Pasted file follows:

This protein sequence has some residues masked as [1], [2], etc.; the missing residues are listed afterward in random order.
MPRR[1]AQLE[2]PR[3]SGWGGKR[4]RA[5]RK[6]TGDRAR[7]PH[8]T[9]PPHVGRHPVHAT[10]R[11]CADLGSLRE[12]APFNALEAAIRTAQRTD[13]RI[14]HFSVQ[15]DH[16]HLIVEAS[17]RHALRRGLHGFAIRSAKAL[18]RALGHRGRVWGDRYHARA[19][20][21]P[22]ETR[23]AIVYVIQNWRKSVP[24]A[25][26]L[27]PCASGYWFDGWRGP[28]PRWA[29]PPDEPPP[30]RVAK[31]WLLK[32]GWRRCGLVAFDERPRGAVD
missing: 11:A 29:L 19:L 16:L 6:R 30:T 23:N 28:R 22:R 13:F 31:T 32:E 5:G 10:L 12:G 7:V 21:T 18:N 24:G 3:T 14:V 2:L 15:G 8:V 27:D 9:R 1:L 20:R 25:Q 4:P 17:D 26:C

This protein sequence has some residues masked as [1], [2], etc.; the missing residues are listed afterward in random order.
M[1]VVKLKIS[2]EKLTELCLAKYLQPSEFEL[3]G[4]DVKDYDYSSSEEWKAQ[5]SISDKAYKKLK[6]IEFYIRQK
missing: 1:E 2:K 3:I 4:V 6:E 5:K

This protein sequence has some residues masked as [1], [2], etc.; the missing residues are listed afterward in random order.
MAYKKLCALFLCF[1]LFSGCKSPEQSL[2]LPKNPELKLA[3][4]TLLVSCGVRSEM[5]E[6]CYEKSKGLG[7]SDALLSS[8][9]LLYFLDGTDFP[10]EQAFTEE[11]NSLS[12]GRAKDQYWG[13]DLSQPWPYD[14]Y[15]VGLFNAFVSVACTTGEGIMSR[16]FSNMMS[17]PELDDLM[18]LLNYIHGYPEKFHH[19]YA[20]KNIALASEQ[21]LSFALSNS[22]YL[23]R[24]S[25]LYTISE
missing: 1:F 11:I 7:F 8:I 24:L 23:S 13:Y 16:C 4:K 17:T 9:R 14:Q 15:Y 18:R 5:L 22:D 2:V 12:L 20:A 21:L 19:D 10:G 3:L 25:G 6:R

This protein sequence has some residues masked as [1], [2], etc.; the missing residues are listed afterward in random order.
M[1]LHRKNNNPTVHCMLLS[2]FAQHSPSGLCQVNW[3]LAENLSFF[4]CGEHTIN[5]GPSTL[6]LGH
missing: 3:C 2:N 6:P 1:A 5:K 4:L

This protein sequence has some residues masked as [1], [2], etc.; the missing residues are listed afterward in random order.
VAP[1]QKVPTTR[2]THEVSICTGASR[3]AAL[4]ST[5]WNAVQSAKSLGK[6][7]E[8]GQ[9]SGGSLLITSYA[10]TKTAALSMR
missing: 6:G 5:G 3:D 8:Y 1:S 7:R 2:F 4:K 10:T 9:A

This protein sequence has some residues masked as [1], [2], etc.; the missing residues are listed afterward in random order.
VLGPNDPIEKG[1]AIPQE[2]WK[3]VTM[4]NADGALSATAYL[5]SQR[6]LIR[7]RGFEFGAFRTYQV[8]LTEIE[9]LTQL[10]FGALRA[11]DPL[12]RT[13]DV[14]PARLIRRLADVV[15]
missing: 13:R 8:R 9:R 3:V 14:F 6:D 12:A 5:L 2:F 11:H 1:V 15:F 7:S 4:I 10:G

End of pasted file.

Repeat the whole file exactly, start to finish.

This protein sequence has some residues masked as [1], [2], etc.; the missing residues are listed afterward in random order.
MPRR[1]AQLE[2]PR[3]SGWGGKR[4]RA[5]RK[6]TGDRAR[7]PH[8]T[9]PPHVGRHPVHAT[10]R[11]CADLGSLRE[12]APFNALEAAIRTAQRTD[13]RI[14]HFSVQ[15]DH[16]HLIVEAS[17]RHALRRGLHGFAIRSAKAL[18]RALGHRGRVWGDRYHARA[19][20][21]P[22]ETR[23]AIVYVIQNWRKSVP[24]A[25][26]L[27]PCASGYWFDGWRGP[28]PRWA[29]PPDEPPP[30]RVAK[31]WLLK[32]GWRRCGLVAFDERPRGAVD
missing: 11:A 29:L 19:L 16:L 6:R 30:T 23:N 28:R 22:R 13:F 31:T 32:E 5:G 10:L 12:G 7:V 21:T 18:N 24:G 3:T 14:V 2:L 15:G 8:V 27:D 9:R 1:L 20:R 25:Q 4:P 17:D 26:C

This protein sequence has some residues masked as [1], [2], etc.; the missing residues are listed afterward in random order.
M[1]VVKLKIS[2]EKLTELCLAKYLQPSEFEL[3]G[4]DVKDYDYSSSEEWKAQ[5]SISDKAYKKLK[6]IEFYIRQK
missing: 1:E 2:K 3:I 4:V 6:E 5:K

This protein sequence has some residues masked as [1], [2], etc.; the missing residues are listed afterward in random order.
MAYKKLCALFLCF[1]LFSGCKSPEQSL[2]LPKNPELKLA[3][4]TLLVSCGVRSEM[5]E[6]CYEKSKGLG[7]SDALLSS[8][9]LLYFLDGTDFP[10]EQAFTEE[11]NSLS[12]GRAKDQYWG[13]DLSQPWPYD[14]Y[15]VGLFNAFVSVACTTGEGIMSR[16]FSNMMS[17]PELDDLM[18]LLNYIHGYPEKFHH[19]YA[20]KNIALASEQ[21]LSFALSNS[22]YL[23]R[24]S[25]LYTISE
missing: 1:F 11:I 7:F 8:I 24:L 23:S 13:Y 16:C 4:K 17:T 9:R 14:Q 15:Y 18:R 5:L 22:D 2:V 12:L 20:A 21:L 19:D 10:G 3:L 25:G 6:R

This protein sequence has some residues masked as [1], [2], etc.; the missing residues are listed afterward in random order.
M[1]LHRKNNNPTVHCMLLS[2]FAQHSPSGLCQVNW[3]LAENLSFF[4]CGEHTIN[5]GPSTL[6]LGH
missing: 3:C 2:N 6:P 1:A 5:K 4:L

This protein sequence has some residues masked as [1], [2], etc.; the missing residues are listed afterward in random order.
VAP[1]QKVPTTR[2]THEVSICTGASR[3]AAL[4]ST[5]WNAVQSAKSLGK[6][7]E[8]GQ[9]SGGSLLITSYA[10]TKTAALSMR
missing: 6:G 5:G 3:D 8:Y 1:S 7:R 2:F 4:K 10:T 9:A

This protein sequence has some residues masked as [1], [2], etc.; the missing residues are listed afterward in random order.
VLGPNDPIEKG[1]AIPQE[2]WK[3]VTM[4]NADGALSATAYL[5]SQR[6]LIR[7]RGFEFGAFRTYQV[8]LTEIE[9]LTQL[10]FGALRA[11]DPL[12]RT[13]DV[14]PARLIRRLADVV[15]
missing: 13:R 8:R 9:R 3:V 14:F 6:D 12:A 5:L 2:F 11:H 1:V 15:F 7:S 4:I 10:G